$\displaystyle {\frac{\partial f}{\partial t}}$ + $\displaystyle \left( U_{{\rm SW}}+v\mu \chi \right)
{\frac{\partial f}{\partial...
...U_{{\rm SW}} {\frac{1-\chi ^{2}}{r}} \right]
{\frac{\partial f}{\partial \mu }}$  
    $\displaystyle {}
= \hat{S} f + Q(r,\varphi ,v,\mu ) \,,$ (2)

where $U_{{\rm SW}}$ is the solar wind velocity, v and $\mu$ are the velocity magnitude and the cosine of the ion pitch-angle in the solar wind frame, $\chi$ is the cosine of the angle between the radial direction and Parker's interplanetary magnetic field, $\varphi$ is the off-upwind angle of the position, Q is the local production rate of PUIs, and $\hat{S}f$ is the Fokker-Planck diffusion operator describing the quasilinear interaction of PUIs with the ambient hydromagnetic wave turbulences. As is well known this operator consists of first and second order partial derivatives of f with respect to the velocity space coordinates v and $\mu$ connected with the relevant diffusion coefficients $D_{{\rm vv}}$, $D_{{\rm v\mu}}$, and $D_{{\rm\mu\mu}}$. We are interestedhere in the velocity diffusion coefficient which can be given in the following form (Schlickeiser 1989):
$\displaystyle D_{{\rm vv}} = v_{{\rm A}}^{2}D_{0}\left( 1-\mu^{2}\right) \left[...
...^{q-1} + \varepsilon\left\vert 1+\mu
v/v_{{\rm A}}\right\vert ^{q-1}\right] \,,$     (3)

where the diffusion factor D0 turns out to be given by:

 \begin{displaymath}D_{0}=\frac{\pi}{2}\Omega_{{\rm c}}\frac{q-1}{1+\varepsilon}\...
\frac{\left\langle \delta B^{2}\right\rangle }{B^{2}}\cdot
\end{displaymath} (4)

On the right-hand side of Eqs. (3) and (4) B, $\left\langle \delta B^{2}\right\rangle $, $\Omega_{{\rm c}}$, q, $k_{\min}$, and $\varepsilon$ denote the magnitude of the interplanetary magnetic field, the mean-squared amplitude of Alfvénic fluctuations, the ion gyrofrequency, the spectral index of turbulence, the scale of the large energy containing fluctuations, and the ratio of intensities of inward and outward moving waves, respectively. For present purposes it is convenient to rewrite Eq. (4) in the following form:

 \begin{displaymath}D_{0}\propto v_{{\rm A}}n_{{\rm e}}^{1-q/2}\frac{\left\langle \delta
B^{2}\right\rangle }{B^{2}}\,,
\end{displaymath} (5)

where $n_{{\rm e}}$ is the electron number density.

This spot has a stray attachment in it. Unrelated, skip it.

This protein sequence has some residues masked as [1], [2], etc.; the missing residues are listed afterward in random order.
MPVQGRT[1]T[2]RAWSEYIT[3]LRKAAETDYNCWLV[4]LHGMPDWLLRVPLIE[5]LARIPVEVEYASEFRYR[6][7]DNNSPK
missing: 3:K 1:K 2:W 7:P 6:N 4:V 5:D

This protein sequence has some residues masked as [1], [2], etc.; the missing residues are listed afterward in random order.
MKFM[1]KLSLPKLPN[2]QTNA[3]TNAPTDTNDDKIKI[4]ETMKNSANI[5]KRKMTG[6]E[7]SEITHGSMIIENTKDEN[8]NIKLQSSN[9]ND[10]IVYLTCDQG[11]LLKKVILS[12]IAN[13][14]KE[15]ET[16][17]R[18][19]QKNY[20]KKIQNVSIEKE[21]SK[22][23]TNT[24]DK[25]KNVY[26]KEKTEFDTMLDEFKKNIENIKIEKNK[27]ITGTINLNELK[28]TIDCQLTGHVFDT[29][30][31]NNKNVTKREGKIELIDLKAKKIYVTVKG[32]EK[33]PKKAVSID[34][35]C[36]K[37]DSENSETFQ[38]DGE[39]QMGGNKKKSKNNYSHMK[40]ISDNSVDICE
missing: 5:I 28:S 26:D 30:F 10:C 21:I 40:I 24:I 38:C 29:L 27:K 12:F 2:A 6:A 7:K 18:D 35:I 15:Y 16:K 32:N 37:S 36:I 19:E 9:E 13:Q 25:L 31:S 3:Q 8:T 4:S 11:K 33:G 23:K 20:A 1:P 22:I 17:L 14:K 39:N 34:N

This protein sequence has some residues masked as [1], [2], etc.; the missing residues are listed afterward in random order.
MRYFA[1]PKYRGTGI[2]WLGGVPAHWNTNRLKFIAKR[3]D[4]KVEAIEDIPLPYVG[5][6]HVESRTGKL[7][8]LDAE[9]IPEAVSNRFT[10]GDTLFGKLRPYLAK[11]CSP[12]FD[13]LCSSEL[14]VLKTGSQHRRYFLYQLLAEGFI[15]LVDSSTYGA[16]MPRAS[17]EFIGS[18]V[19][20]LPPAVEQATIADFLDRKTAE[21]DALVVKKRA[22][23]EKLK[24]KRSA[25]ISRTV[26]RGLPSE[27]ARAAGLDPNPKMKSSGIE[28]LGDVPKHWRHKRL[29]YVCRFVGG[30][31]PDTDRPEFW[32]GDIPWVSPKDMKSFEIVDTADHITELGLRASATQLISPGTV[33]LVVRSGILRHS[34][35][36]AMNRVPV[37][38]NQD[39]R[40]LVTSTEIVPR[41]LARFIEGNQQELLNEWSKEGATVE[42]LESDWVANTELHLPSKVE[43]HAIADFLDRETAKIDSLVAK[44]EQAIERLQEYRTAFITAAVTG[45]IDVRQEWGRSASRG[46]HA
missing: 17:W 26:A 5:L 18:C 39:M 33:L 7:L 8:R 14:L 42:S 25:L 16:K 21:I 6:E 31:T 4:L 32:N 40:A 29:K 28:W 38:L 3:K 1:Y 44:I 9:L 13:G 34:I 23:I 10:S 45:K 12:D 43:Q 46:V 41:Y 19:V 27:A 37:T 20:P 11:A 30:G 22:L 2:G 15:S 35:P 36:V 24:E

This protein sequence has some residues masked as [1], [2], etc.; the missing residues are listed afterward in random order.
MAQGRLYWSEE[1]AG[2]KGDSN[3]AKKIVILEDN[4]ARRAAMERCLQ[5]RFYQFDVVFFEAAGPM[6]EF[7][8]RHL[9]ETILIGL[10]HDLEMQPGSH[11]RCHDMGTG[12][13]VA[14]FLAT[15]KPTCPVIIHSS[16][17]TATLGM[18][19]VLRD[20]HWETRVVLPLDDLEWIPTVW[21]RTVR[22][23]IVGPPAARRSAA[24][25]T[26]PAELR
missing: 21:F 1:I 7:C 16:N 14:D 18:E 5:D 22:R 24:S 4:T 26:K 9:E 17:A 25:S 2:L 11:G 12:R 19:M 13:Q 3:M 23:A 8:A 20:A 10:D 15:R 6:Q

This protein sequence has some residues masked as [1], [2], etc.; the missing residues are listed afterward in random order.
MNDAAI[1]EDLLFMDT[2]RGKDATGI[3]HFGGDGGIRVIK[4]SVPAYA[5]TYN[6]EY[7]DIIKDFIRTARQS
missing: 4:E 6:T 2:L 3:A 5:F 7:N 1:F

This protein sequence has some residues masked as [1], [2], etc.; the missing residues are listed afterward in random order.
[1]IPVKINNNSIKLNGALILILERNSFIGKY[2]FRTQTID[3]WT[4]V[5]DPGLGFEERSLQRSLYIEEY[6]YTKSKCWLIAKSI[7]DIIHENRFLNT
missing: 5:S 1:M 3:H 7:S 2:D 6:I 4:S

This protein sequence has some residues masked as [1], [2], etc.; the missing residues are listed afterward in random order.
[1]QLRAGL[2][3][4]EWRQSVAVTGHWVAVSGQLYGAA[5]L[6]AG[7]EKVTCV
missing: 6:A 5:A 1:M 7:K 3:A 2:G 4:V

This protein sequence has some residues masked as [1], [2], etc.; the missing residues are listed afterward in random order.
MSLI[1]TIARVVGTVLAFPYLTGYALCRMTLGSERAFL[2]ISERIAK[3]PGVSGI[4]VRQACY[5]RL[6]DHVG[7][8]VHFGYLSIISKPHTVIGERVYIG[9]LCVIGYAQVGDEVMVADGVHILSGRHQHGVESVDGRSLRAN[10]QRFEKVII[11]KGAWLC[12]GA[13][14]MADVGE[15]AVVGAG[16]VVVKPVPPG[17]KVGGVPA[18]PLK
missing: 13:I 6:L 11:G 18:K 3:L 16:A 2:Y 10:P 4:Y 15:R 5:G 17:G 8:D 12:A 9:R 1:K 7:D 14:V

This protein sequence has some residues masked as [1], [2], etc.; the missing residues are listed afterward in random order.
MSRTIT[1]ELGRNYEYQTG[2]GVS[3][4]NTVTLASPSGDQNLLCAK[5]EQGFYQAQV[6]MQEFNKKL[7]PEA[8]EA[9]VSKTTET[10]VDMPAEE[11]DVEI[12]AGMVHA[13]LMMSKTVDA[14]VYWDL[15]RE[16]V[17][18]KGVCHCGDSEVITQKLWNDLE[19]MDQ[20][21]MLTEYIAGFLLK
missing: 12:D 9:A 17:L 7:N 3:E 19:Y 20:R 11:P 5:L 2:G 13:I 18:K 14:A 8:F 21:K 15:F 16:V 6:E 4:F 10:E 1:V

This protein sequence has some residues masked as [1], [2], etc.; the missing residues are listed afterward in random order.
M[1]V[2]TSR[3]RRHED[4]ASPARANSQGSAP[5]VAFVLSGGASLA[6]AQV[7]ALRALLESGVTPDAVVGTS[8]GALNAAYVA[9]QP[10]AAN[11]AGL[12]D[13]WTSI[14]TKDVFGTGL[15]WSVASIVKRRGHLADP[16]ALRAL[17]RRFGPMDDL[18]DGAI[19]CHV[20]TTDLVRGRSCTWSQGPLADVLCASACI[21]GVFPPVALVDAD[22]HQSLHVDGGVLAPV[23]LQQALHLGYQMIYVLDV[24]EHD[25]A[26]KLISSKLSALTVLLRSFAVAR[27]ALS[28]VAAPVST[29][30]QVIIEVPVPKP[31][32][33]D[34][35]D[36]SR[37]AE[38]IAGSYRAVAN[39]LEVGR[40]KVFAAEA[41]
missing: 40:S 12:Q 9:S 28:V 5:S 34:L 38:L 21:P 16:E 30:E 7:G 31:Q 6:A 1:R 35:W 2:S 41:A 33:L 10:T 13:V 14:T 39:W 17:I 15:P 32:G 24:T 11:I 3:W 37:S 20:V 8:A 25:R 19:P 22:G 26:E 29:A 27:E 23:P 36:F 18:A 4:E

\end{figure} Figure 1: The velocity distribution functions $F_{\rm v}$ of pick-up helium at 1 AU in the case of fast solar wind with $U_{{\rm SW}}=700$ kms-1 (curve 1) and slow solar wind with $U_{{\rm SW}}=300$ kms-1 (curve 2). Curve 3 is the velocity distribution in slow solar wind with artificially increased injection velocity of PUIs from 300 kms-1 to 700 kms-1.
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Figure 1 shows calculated pitch-angle integrated velocity distribution functions $F_{\rm v}$ at r=1 AU and $\varphi=90^{\circ}$ (the cross-wind direction) which are defined as

 \begin{displaymath}F_{{\rm v}}={\frac{2\pi U_{{\rm SW}}v^{2}f_{{\rm v}}}{n_{\inf...
...quad f_{{\rm v}}(r,\varphi,v)=\int^{1}_{-1}
f\,{{\rm d}}\mu\,,
\end{displaymath} (6)


 \begin{displaymath}\int_{0}^{\infty}F_{{\rm v}}\,{{\rm d}}\left( v/U_{{\rm SW}}\right)
=n_{{\rm PU}}/n_{\infty}({{\rm He}})\,,
\end{displaymath} (7)

The quantities $n_{{\rm PU}}$ and $n_{\infty}({{\rm He}})$ are the local number density of pick-up helium and number density of neutral helium in the local interstellar medium. Curves 1 and 2 correspond to the cases when the solar wind velocity equals 700 kms-1 and 300 km s-1, respectively. All other relevant parameters of the solar wind are taken as identical in both cases. Namely, $B_{{\rm E}}=5$nT, $n_{{\rm eE}}=5$ cm-3, $\left\langle \delta B_{{\rm E}}^{2}\right\rangle /B_{{\rm E}}^{2}%
=0.01$, $\varepsilon=0.2$, and q=5/3, where the suffix "${\rm E}$'' denotes reference quantities taken at the orbit of the earth. Differences in the magnitudes of B and  $n_{{\rm e}}$ in fast and slow solar wind streams and possible influence of these differences on the spectral shape of PUIs are shortly discussed at the end of Sect. 2. As one can clearly see the high-velocity tail is almost absent in the high-velocity wind and comparatively much more pronounced in the low-velocity wind. Two reasons for such a behaviour are possible: 1) acceleration time (exposure time which PUIs spend after injection while they are convected with the solar wind till they are appearing at 1 AU) is larger in slow wind; 2) initial or injection velocities of PUIs are smaller in slow wind and, therefore, acceleration efficiency is higher according to Eq. (1).
\end{figure} Figure 2: Same as Fig. 1, but for increased level of Alfvénic turbulence.
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\end{figure} Figure 3: The velocity distribution functions of pick-up helium with negative (solid curves) and positive (dashed curves) values of the pitch-angle cosine. I - $U_{{\rm SW}}=700$ kms-1, II - $U_{{\rm SW}}=300$ kms-1.
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In order to clear up the role of these two factors in formation of high-velocity tails we calculated the velocity distribution of PUIs in slow wind artificially increasing the injection velocity from 300 km s-1 to 700 km s-1 (curve 3 in Fig. 1). One can see that the slopes of the distributions given by curves 1 and 3 in the region above the injection velocities then are almost identical in both cases. This fact reveals that the different exposure times of PUIs in slow and fast solar wind flows essentially are not responsible for the observationally confirmed fact that under fast solar wind conditions the high-velocity shoulders of PUI spectra are only weakly pronounced. The role of the exposure time can, however, increase with increasing the level of solar wind turbulence as it can be seen in Fig. 2 which shows the same as Fig. 1 but for $\left\langle \delta